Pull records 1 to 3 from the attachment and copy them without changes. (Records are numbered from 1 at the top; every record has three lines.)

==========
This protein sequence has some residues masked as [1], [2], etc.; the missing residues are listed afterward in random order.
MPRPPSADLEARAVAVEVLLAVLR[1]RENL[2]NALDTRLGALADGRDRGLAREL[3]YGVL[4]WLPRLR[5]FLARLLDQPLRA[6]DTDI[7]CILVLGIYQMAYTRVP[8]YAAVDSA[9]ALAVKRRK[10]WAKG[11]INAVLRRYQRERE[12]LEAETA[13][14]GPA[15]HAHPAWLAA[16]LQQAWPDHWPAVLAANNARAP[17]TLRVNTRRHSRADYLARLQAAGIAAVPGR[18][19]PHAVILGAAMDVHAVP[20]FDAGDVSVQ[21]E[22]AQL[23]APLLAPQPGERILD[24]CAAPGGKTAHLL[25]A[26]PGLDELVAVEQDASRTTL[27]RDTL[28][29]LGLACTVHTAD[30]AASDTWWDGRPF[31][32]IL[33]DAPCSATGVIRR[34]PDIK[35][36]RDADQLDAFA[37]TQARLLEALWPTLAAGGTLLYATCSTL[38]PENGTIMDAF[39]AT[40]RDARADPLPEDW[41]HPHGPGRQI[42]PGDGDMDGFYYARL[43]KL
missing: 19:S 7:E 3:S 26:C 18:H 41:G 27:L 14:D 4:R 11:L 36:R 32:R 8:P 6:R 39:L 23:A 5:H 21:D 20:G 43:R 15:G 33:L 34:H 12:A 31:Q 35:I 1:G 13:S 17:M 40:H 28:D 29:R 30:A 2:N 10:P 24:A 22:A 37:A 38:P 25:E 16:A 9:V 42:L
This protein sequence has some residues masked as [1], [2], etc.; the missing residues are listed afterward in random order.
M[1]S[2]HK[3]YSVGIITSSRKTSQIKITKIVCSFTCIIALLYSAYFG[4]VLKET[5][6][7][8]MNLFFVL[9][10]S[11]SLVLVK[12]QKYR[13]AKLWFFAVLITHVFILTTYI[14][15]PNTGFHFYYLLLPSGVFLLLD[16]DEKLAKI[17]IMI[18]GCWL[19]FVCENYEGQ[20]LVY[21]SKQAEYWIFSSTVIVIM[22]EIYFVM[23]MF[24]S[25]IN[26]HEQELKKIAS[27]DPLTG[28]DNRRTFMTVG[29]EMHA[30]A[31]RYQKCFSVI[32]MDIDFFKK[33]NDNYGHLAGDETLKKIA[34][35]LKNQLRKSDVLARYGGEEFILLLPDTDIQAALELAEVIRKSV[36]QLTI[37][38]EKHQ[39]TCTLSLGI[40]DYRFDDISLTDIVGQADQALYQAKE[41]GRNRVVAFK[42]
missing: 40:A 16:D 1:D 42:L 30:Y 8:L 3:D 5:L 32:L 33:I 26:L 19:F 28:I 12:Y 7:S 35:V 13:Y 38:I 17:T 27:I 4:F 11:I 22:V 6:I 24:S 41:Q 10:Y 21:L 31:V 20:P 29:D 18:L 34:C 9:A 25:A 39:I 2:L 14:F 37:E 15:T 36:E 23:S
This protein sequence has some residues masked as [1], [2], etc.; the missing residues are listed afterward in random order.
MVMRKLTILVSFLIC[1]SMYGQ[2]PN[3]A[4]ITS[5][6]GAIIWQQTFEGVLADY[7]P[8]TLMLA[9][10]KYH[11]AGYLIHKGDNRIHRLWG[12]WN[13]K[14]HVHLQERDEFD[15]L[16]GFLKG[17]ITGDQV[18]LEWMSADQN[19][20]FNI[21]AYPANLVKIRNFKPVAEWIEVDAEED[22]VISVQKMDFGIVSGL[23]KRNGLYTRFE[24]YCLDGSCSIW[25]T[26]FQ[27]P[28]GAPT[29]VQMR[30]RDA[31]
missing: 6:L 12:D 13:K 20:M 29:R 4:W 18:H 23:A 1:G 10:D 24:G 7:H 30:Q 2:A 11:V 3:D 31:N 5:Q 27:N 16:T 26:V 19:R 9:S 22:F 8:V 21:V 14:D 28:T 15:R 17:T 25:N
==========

This protein sequence has some residues masked as [1], [2], etc.; the missing residues are listed afterward in random order.
MPRPPSADLEARAVAVEVLLAVLR[1]RENL[2]NALDTRLGALADGRDRGLAREL[3]YGVL[4]WLPRLR[5]FLARLLDQPLRA[6]DTDI[7]CILVLGIYQMAYTRVP[8]YAAVDSA[9]ALAVKRRK[10]WAKG[11]INAVLRRYQRERE[12]LEAETA[13][14]GPA[15]HAHPAWLAA[16]LQQAWPDHWPAVLAANNARAP[17]TLRVNTRRHSRADYLARLQAAGIAAVPGR[18][19]PHAVILGAAMDVHAVP[20]FDAGDVSVQ[21]E[22]AQL[23]APLLAPQPGERILD[24]CAAPGGKTAHLL[25]A[26]PGLDELVAVEQDASRTTL[27]RDTL[28][29]LGLACTVHTAD[30]AASDTWWDGRPF[31][32]IL[33]DAPCSATGVIRR[34]PDIK[35][36]RDADQLDAFA[37]TQARLLEALWPTLAAGGTLLYATCSTL[38]PENGTIMDAF[39]AT[40]RDARADPLPEDW[41]HPHGPGRQI[42]PGDGDMDGFYYARL[43]KL
missing: 19:S 7:E 3:S 26:C 18:H 41:G 27:L 14:D 4:R 11:L 36:R 32:R 8:P 6:R 39:L 23:A 5:H 21:D 20:G 43:R 15:G 33:L 34:H 12:A 31:Q 35:I 1:G 13:S 17:M 40:H 28:D 29:R 30:A 2:N 10:P 24:A 22:A 37:A 38:P 25:E 16:A 9:V 42:L
This protein sequence has some residues masked as [1], [2], etc.; the missing residues are listed afterward in random order.
M[1]S[2]HK[3]YSVGIITSSRKTSQIKITKIVCSFTCIIALLYSAYFG[4]VLKET[5][6][7][8]MNLFFVL[9][10]S[11]SLVLVK[12]QKYR[13]AKLWFFAVLITHVFILTTYI[14][15]PNTGFHFYYLLLPSGVFLLLD[16]DEKLAKI[17]IMI[18]GCWL[19]FVCENYEGQ[20]LVY[21]SKQAEYWIFSSTVIVIM[22]EIYFVM[23]MF[24]S[25]IN[26]HEQELKKIAS[27]DPLTG[28]DNRRTFMTVG[29]EMHA[30]A[31]RYQKCFSVI[32]MDIDFFKK[33]NDNYGHLAGDETLKKIA[34][35]LKNQLRKSDVLARYGGEEFILLLPDTDIQAALELAEVIRKSV[36]QLTI[37][38]EKHQ[39]TCTLSLGI[40]DYRFDDISLTDIVGQADQALYQAKE[41]GRNRVVAFK[42]
missing: 40:A 16:D 1:D 42:L 30:Y 8:L 3:D 5:L 32:L 33:I 26:L 19:F 28:I 12:Y 7:S 35:V 13:Y 38:I 17:T 27:I 4:F 11:I 22:V 6:I 24:S 41:Q 10:Y 21:L 31:V 20:P 29:D 18:L 34:C 9:A 25:A 39:I 2:L 14:F 37:E 15:T 36:E 23:S
This protein sequence has some residues masked as [1], [2], etc.; the missing residues are listed afterward in random order.
MVMRKLTILVSFLIC[1]SMYGQ[2]PN[3]A[4]ITS[5][6]GAIIWQQTFEGVLADY[7]P[8]TLMLA[9][10]KYH[11]AGYLIHKGDNRIHRLWG[12]WN[13]K[14]HVHLQERDEFD[15]L[16]GFLKG[17]ITGDQV[18]LEWMSADQN[19][20]FNI[21]AYPANLVKIRNFKPVAEWIEVDAEED[22]VISVQKMDFGIVSGL[23]KRNGLYTRFE[24]YCLDGSCSIW[25]T[26]FQ[27]P[28]GAPT[29]VQMR[30]RDA[31]
missing: 6:L 12:D 13:K 20:M 29:R 4:W 18:H 23:A 1:G 10:D 24:G 7:H 30:Q 2:A 11:V 3:D 31:N 5:Q 27:N 16:T 26:V 19:R 9:S 22:F 8:V 21:V 14:D 28:T 15:R 17:T 25:N